Furthermore, its members’ selection criteria were not transparent. There was no representation of Schedule Casts, who formed the biggest section of the Hindu community in Pakistan.

Minorities demanded that the commission should be an autonomous body as the National Commission on Human Rights, the National Commission on the Status of Women, and the Commission on the Rights of the Child

A Christian political leader Sarfraz Clement said, “The commission failed to resolve minority issues because its formation was disputed from day one.”

Interestingly, two members of the commission were Muslim. The six official members were from various ministries, all Muslims, and the chairman of the Islamic Council of Ideology (ICI) was also Muslim. Minority leaders’ objection was that if a non-Muslim cannot be part of the Islamic Ideology Council, a constitutional body, then why include Muslim members in the minority commission. They claimed that the inclusion of Muslims and bureaucrats undermined the representation of minorities.

The members of the commission belonged to Christian, Hindu, Sikh, Parsi and Kalash communities. The three Christian members of the commission were: Roman Catholic Archbishop Sebastian Francis Shaw of Lahore, Prof. Dr. Sarah Safdar, and Albert David. In 2021, Archbishop Shaw resigned from the commission after complaining that the body was unable to address the concerns of minorities.

Minority Rights Group International said on 2 June 2020 that the state of Pakistan has an obligation under the international human rights law to constitute National Commission for Minority Rights through a legislative process, in accordance with the Paris principles, to uphold fundamental rights of minorities as enshrined in the Constitution of Pakistan and in the international human rights treaties, to which Pakistan is a state party.

However, that commission’s term ended in May this year.  

After ousting Imran Khan, minorities once again started lobbying with the new government for an inclusive law for the formation of the commission.

In January 2023, Prime Minister Shahbaz Sharif indicated that a bill to form a minority commission was underway.

Minorities and other human rights groups presented their recommendation for the bill of the commission. Considering one of the demands, in February, Minister for Finance Muhammad Ishaq Dar introduced the National Commission for Minorities Bill to raise the number of minority members from 12 to 29. But minorities were disappointed when the bill was presented in the National Assembly. 

Their objection was that the composition of the commission was objectionable as there was no guarantee of the sufficient representation of all minority communities.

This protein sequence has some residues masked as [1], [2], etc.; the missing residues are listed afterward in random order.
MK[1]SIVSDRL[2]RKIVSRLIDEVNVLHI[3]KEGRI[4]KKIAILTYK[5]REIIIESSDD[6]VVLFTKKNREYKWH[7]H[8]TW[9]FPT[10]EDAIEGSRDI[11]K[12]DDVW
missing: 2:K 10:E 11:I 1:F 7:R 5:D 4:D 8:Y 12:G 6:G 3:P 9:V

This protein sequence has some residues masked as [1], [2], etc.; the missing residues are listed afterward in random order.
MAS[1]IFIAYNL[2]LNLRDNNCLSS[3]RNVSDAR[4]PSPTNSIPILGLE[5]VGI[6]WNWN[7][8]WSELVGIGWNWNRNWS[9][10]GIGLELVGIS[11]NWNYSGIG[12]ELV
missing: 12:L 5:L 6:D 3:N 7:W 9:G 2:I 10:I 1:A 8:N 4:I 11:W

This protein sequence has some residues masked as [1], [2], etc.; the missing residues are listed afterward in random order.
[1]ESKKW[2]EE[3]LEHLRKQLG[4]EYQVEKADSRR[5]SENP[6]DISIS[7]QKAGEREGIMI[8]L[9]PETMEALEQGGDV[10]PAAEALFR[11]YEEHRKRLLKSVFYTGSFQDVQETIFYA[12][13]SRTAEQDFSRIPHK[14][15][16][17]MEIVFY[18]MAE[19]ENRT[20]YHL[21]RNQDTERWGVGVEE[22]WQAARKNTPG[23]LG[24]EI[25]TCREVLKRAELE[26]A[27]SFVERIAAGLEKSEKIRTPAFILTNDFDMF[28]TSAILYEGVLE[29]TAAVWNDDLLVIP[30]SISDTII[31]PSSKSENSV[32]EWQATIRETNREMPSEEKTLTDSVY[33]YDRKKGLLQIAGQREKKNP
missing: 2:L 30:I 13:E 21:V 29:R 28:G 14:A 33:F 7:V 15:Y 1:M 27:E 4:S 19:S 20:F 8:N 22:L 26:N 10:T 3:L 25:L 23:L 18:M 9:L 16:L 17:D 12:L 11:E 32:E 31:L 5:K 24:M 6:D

For any future commission, the civil society demands that the appointment to the body should be through parliament rather than a selection committee, and it should present an annual report to the parliament rather than the President of Pakistan.

Furthermore, the work regarding places of worship is beyond its mandate as it will be a departure from the functions of the national human rights institution.  Moreover, it is the work of the communities, local administration, and other government bodies.

Human rights groups said that, until now, Pakistan had failed to establish a mechanism to ensure the protection of minority rights. Therefore, an independent commission is urgently needed to provide protection to those who don’t have equal access to education, health care, and jobs, etc.  Often, they face violence and are subjected to persecution because of their faith.

As the current bill was dropped from the Senate’s agenda and the National Assembly has been dissolved for the next general elections, which are supposed to be held in November this year. Minorities have to wait to see that the new government would present – either the same bill to the Parliament or a new one. There are fears that the next government might ignore this issue once again as it was ignored for the last 9 years. 

However, some people are optimistic that the new government would consider the demands of minorities and would introduce a comprehensive bill for an effective, independent, and autonomous commission. 

For decades, minorities have been raising voices for the need of a minority commission for the protection of their rights. Therefore, the first minority commission was constituted in 1990 by the Prime Minister Nawaz Sharif’s government. Later, it was re-formed several times with changing governments.

Aftab Alexander Mughal

Aftab Alexander Mughal is the editor of Minority Concern of Pakistan, and can be reached at: [email protected]